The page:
Interview: Gert Vandersmissen
How do you expect livestock production to evolve during the coming years?
GERT VANDERSMISSEN: Food production as a whole in Gabon is still very insufficient, as nearly 95% of the food consumed here is imported. When it comes to livestock, SIAT has 5000 heads of cattle and produces about one tonne of meat annually. As Gabon’s demand for meat is estimated at 80,000 tonnes a year, 100% of our production is geared towards the local market. There are also small-sized or independent livestock producers, especially in the poultry and pork segments, but their output is still very limited.
The population in Gabon, and in the wider Central Africa region, is expected to double during the next 25 years. That will result in an ever-growing demand for animal proteins. Gabon has to develop its agricultural sector more intensively, as the current business model based on revenues from oil and gas is no longer sustainable. Gabon should not be reliant on food imports, since is home to a very favourable climate for agriculture and could produce food such as vegetables at a fourth of the price of imported food, while at the same time creating jobs for the population. Given the evolution of the meat market regionally, we should see more livestock companies coming to Gabon during the next few years to boost the local livestock production.
What infrastructure should be upgraded to boost the development of agriculture?
VANDERSMISSEN: Gabon has two major highways, RN1 and RN2, which need to be completed quickly in order to smooth out and improve the transportation of goods across the country, as the current poor road quality has resulted in a high rate of accidents.
Additionally, the Owendo port is too small and waiting times of up to one to two weeks are an impediment to economic operators and represent extra costs for them. It would also be interesting for the Owendo port to be open 24/7 to reduce the congestion in and around the facility. However, we have seen an improvement in terms of waiting times over the course of the past two years as new equipment such as cranes have been acquired. Overall we are optimistic with regards to the upgrading of transportation infrastructure in the country.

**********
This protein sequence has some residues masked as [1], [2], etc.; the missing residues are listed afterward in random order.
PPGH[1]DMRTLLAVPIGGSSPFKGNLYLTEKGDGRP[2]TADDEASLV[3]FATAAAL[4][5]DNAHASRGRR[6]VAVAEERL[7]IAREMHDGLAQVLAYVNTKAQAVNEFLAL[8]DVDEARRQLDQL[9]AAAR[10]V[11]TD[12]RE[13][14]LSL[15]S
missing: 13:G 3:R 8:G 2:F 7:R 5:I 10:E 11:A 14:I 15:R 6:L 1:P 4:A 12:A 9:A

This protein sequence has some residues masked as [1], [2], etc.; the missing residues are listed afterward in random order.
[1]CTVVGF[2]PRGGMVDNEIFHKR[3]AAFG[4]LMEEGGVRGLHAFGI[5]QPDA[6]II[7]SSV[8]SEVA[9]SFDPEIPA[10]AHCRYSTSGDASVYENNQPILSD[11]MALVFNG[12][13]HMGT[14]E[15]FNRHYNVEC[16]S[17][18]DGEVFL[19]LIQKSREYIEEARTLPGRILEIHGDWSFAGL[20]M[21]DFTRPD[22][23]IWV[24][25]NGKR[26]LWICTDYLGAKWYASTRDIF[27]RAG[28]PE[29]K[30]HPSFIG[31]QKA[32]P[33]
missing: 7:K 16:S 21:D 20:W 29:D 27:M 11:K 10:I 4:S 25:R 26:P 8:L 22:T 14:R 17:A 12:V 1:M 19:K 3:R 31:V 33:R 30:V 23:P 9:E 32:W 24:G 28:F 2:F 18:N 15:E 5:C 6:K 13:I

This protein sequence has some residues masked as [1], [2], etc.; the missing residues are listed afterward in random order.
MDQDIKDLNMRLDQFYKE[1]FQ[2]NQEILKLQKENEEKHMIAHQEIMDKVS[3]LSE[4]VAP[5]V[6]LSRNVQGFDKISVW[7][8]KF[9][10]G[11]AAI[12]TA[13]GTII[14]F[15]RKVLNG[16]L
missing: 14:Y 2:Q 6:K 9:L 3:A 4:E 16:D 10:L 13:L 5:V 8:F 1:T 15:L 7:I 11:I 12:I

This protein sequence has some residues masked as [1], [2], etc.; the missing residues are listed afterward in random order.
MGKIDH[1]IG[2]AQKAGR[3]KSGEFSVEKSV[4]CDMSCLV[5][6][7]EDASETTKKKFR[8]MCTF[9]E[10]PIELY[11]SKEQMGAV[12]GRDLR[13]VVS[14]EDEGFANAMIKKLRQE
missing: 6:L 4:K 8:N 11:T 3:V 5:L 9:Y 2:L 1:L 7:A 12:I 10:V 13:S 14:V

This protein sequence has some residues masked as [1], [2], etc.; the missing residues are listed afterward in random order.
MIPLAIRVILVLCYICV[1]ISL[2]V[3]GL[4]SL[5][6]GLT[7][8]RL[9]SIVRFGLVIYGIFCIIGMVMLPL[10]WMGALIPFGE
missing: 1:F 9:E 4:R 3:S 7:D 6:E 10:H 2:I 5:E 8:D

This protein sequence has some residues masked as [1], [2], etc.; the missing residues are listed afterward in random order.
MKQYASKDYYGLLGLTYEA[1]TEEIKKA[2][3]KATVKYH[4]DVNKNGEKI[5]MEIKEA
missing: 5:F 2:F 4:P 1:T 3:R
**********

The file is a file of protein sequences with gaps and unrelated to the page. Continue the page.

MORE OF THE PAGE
What are Gabon’s biggest comparative advantages for rubber and palm oil production?
VANDERSMISSEN: Due to different climate conditions, the average yield for palm oil production in Africa is half of that obtained in Asian countries like Malaysia and Indonesia, where the weather is sunnier and there is no dry season. Even though Gabon stands out in Africa for boasting the best yield, with around 22 tonnes per hectare, this is still low compared to Asia’s 40 tonnes per hectare.
Nonetheless, it is strategic for African countries like Gabon to keep producing palm oil – even with these lower yield rates – as producers in Asia are increasingly facing regulatory limitations in terms of planting areas. Meanwhile, Asian demand should keep growing over the next two decades. Based on the conjunction of these two factors, export opportunities from Asia to the rest of the world are expected to progressively diminish. This is why African countries have to seize the opportunity to develop local palm oil production to meet the growing demand in their own domestic markets.
As for rubber production, Gabon boasts an average yield of up to 2.2 tonnes per ha compared to 1.6-1.7 tonnes in Asia. On the minus side, rubber is a speculative commodity, so global prices fluctuate a great deal. Now we are on a downward trend, and at about $1500 per tonne we are reaching breakeven point, but when prices pick up to $5000 per tonne over the next five years, the rubber sector in Gabon will have the latitude to grow in a more robust way.
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